Button astonished: Hypercar technical complexity superior to F1!


As Jenson Button gears up for his inaugural full season in the World Endurance Championship, the former F1 driver acknowledges being astounded by the remarkable technical intricacies of the series' Hypercar machines.

Button will make his full-time racing comeback this year, joining forces with Jota in its #38 Porsche 963 in the WEC and teaming up with fellow Briton Phil Hanson and Denmark's Oliver Rasmussen.

The soon-to-be 44-year-old's full-time return to the track has been driven by a desire to challenge himself over an extended period, rather than in one-off events, in one of the most competitive categories in motorsport.

The WEC’s Hypercar class features some of the most advanced and powerful race cars in the world. It's a significant step up from the LMP2 class, where Button previously competed, and he's relishing the challenge of adapting to the new machinery and racing format.

So far, he's been particularly impressed by the technical complexity of the Hypercar class, which has left him feeling "blown away" by the level of engineering and innovation involved.

In an interview with the official WEC website, Button explained his decision to embark on a full season of endurance racing.

“Well, I've been racing since F1 - I raced in Japan in Super GT, I was in WEC in 2018,” he said.

“I've tried loads of different things… the 24 Hours of Daytona too but you feel that you don't maximise what you can achieve with one-off races.

“And you don't get the best out of yourself doing it that way. So, I wanted to do a full season. You don't get a lot of practice pre-season and I wanted to do a whole season to see what we could achieve in WEC this year.”


Button has spent the last couple of months building up to his campaign and getting acquainted with both his JOTA team and its machinery, and the 2009 F1 champion admits that he’s been amazed by the engineering intricacy and sophistication of a Hypercar, even compared to F1.

“An F1 car, for example, the technology is through the roof and it's the pinnacle of aerodynamics,” he explained.

“But they’re not as technically advanced as a Hypercar - an LMDh car has 38 pages explaining just what the steering wheel does!

“There are so many switches, you can adjust many different things for the same issue. There's a lot to learn from a drivers’ point of view.

“Obviously the driving is the same but there's so much more you can adjust within the car to help an issue that you have on track – it’s staggering the amount of stuff and it blows your mind. That takes a while to get used to.”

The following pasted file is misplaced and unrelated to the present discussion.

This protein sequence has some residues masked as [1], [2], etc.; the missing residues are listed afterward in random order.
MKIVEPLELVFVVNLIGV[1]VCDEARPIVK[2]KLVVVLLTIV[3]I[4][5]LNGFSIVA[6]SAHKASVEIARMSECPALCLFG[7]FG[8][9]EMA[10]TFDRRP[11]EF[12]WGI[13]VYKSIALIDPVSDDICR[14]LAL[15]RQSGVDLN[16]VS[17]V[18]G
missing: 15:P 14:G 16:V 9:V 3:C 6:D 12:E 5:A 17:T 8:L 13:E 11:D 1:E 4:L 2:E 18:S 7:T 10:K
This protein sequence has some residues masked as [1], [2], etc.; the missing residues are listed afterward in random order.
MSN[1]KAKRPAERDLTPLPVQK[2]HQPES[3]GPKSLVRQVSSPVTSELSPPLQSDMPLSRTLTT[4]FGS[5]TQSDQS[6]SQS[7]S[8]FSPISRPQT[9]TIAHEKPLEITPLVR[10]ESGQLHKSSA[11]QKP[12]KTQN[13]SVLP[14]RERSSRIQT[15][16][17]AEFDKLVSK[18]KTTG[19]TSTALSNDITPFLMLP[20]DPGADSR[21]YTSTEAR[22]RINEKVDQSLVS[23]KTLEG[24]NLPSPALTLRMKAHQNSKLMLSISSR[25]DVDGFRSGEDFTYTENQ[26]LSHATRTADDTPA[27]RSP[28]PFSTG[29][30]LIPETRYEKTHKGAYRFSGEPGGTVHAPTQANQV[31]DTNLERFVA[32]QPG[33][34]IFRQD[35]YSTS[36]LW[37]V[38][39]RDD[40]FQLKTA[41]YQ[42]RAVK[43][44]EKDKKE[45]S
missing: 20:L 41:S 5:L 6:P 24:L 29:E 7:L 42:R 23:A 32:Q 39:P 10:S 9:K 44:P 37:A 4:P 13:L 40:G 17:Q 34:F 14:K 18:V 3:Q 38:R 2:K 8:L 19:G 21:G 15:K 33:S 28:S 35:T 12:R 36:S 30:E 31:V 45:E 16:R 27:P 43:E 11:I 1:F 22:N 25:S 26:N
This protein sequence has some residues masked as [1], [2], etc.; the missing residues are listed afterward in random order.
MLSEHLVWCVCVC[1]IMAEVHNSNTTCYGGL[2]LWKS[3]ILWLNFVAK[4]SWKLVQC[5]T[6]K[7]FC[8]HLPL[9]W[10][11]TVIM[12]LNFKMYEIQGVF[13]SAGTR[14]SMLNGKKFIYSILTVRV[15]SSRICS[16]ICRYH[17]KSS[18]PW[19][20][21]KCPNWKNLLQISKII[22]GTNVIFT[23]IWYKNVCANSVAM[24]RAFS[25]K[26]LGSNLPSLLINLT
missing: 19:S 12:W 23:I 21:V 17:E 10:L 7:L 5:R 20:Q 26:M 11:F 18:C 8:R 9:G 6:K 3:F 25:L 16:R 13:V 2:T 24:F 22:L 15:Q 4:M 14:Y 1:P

Jenson Button at the wheel of the JDC-Miller Porsche 963 last October at Petit Le Mans.

Button's first experience with the Porsche 963 dates back to last October, when he participated in the Petit Le Mans at Road Atlanta with JDC-Miller MotorSports.

Despite securing a fifth-place finish, Button was still awestruck by the technical complexity of the car. This newfound admiration for the Hypercar class has fueled his determination to excel in the WEC this year.

“I did Petit Le Mans at Road Atlanta,” he said. “I had one day of testing before the race and I got used to driving the car pretty quickly but it's all the tech stuff that takes a while to get used to.

“It feels like there's 20 switches for one thing, but they all do it slightly differently.

“These cars are very clever - they learn as you drive around as well. You can pinpoint certain corners of the data that you want something to change and it will change without touching anything - very clever but very complex.

“It takes a different type of driver. There’s skill on track but you need to be an expert in engineering as well.”

It’s a whole new universe of sorts for the former Grand Prix driver, but Button’s level of excitement is the same as it was when he was racing in the frantic ranks of karting.

“Yes! It's still the same as when I first drove a kart when I was eight-years-old,” he said. “There’s just a bit more going on but it becomes second nature when you really know the systems.

“I feel that I'm not quite there yet. Driving is the bit that we all love and you still control the car with your feet, hands and your bum in terms of feeling - that hasn't changed.

“And I have to say the Hypercars are the coolest looking cars ever - you know if I drew a car when I was a kid, it would have been a Hypercar!”

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